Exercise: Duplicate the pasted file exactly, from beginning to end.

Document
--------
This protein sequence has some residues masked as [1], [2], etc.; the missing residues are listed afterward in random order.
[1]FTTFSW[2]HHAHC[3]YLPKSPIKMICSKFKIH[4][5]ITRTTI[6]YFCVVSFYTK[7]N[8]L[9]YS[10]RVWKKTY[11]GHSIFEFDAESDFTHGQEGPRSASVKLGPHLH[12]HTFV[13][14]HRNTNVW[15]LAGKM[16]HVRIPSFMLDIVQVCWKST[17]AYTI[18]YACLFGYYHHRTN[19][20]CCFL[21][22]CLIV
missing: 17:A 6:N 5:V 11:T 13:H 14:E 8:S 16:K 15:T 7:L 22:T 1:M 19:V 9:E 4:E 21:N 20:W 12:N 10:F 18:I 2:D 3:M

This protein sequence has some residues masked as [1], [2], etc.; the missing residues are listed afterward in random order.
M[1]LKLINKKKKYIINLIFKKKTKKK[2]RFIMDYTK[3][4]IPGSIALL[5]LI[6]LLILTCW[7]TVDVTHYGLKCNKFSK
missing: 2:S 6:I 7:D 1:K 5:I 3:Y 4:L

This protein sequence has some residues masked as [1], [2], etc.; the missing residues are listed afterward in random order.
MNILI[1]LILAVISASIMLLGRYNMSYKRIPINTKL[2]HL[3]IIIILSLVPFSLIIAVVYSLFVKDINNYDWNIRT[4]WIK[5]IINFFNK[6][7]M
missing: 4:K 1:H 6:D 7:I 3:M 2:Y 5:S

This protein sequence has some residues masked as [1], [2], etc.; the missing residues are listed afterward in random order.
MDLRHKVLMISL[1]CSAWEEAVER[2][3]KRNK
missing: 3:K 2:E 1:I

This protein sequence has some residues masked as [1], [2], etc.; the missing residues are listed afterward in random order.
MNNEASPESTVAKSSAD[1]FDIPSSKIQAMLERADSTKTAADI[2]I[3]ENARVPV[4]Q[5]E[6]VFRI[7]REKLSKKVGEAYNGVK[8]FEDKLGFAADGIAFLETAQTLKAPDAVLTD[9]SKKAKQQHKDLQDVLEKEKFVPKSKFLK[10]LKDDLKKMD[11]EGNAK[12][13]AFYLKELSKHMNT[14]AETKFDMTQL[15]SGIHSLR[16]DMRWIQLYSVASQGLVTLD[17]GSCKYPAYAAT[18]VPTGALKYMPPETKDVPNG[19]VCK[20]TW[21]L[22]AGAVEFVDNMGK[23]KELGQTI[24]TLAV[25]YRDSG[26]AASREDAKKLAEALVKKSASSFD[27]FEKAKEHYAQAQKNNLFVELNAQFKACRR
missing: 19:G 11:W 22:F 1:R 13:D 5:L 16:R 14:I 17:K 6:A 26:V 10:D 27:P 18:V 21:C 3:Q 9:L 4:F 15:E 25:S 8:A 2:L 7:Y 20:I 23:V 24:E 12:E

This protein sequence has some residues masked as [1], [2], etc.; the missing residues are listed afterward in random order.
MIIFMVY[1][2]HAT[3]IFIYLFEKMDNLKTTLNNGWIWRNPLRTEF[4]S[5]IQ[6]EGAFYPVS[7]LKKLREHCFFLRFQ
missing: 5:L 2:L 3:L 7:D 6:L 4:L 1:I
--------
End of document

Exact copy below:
This protein sequence has some residues masked as [1], [2], etc.; the missing residues are listed afterward in random order.
[1]FTTFSW[2]HHAHC[3]YLPKSPIKMICSKFKIH[4][5]ITRTTI[6]YFCVVSFYTK[7]N[8]L[9]YS[10]RVWKKTY[11]GHSIFEFDAESDFTHGQEGPRSASVKLGPHLH[12]HTFV[13][14]HRNTNVW[15]LAGKM[16]HVRIPSFMLDIVQVCWKST[17]AYTI[18]YACLFGYYHHRTN[19][20]CCFL[21][22]CLIV
missing: 17:A 6:N 5:V 11:T 13:H 14:E 8:S 16:K 15:T 7:L 22:T 1:M 19:V 9:E 4:E 21:N 20:W 12:N 10:F 18:I 2:D 3:M

This protein sequence has some residues masked as [1], [2], etc.; the missing residues are listed afterward in random order.
M[1]LKLINKKKKYIINLIFKKKTKKK[2]RFIMDYTK[3][4]IPGSIALL[5]LI[6]LLILTCW[7]TVDVTHYGLKCNKFSK
missing: 2:S 6:I 7:D 1:K 5:I 3:Y 4:L

This protein sequence has some residues masked as [1], [2], etc.; the missing residues are listed afterward in random order.
MNILI[1]LILAVISASIMLLGRYNMSYKRIPINTKL[2]HL[3]IIIILSLVPFSLIIAVVYSLFVKDINNYDWNIRT[4]WIK[5]IINFFNK[6][7]M
missing: 4:K 1:H 6:D 7:I 3:M 2:Y 5:S

This protein sequence has some residues masked as [1], [2], etc.; the missing residues are listed afterward in random order.
MDLRHKVLMISL[1]CSAWEEAVER[2][3]KRNK
missing: 3:K 2:E 1:I

This protein sequence has some residues masked as [1], [2], etc.; the missing residues are listed afterward in random order.
MNNEASPESTVAKSSAD[1]FDIPSSKIQAMLERADSTKTAADI[2]I[3]ENARVPV[4]Q[5]E[6]VFRI[7]REKLSKKVGEAYNGVK[8]FEDKLGFAADGIAFLETAQTLKAPDAVLTD[9]SKKAKQQHKDLQDVLEKEKFVPKSKFLK[10]LKDDLKKMD[11]EGNAK[12][13]AFYLKELSKHMNT[14]AETKFDMTQL[15]SGIHSLR[16]DMRWIQLYSVASQGLVTLD[17]GSCKYPAYAAT[18]VPTGALKYMPPETKDVPNG[19]VCK[20]TW[21]L[22]AGAVEFVDNMGK[23]KELGQTI[24]TLAV[25]YRDSG[26]AASREDAKKLAEALVKKSASSFD[27]FEKAKEHYAQAQKNNLFVELNAQFKACRR
missing: 19:G 11:W 22:F 1:R 13:D 5:L 16:R 14:I 17:K 6:A 26:V 10:D 27:P 18:V 21:C 3:Q 9:L 4:F 15:E 25:S 8:A 2:L 7:Y 20:I 23:V 24:E 12:E

This protein sequence has some residues masked as [1], [2], etc.; the missing residues are listed afterward in random order.
MIIFMVY[1][2]HAT[3]IFIYLFEKMDNLKTTLNNGWIWRNPLRTEF[4]S[5]IQ[6]EGAFYPVS[7]LKKLREHCFFLRFQ
missing: 5:L 2:L 3:L 7:D 6:L 4:L 1:I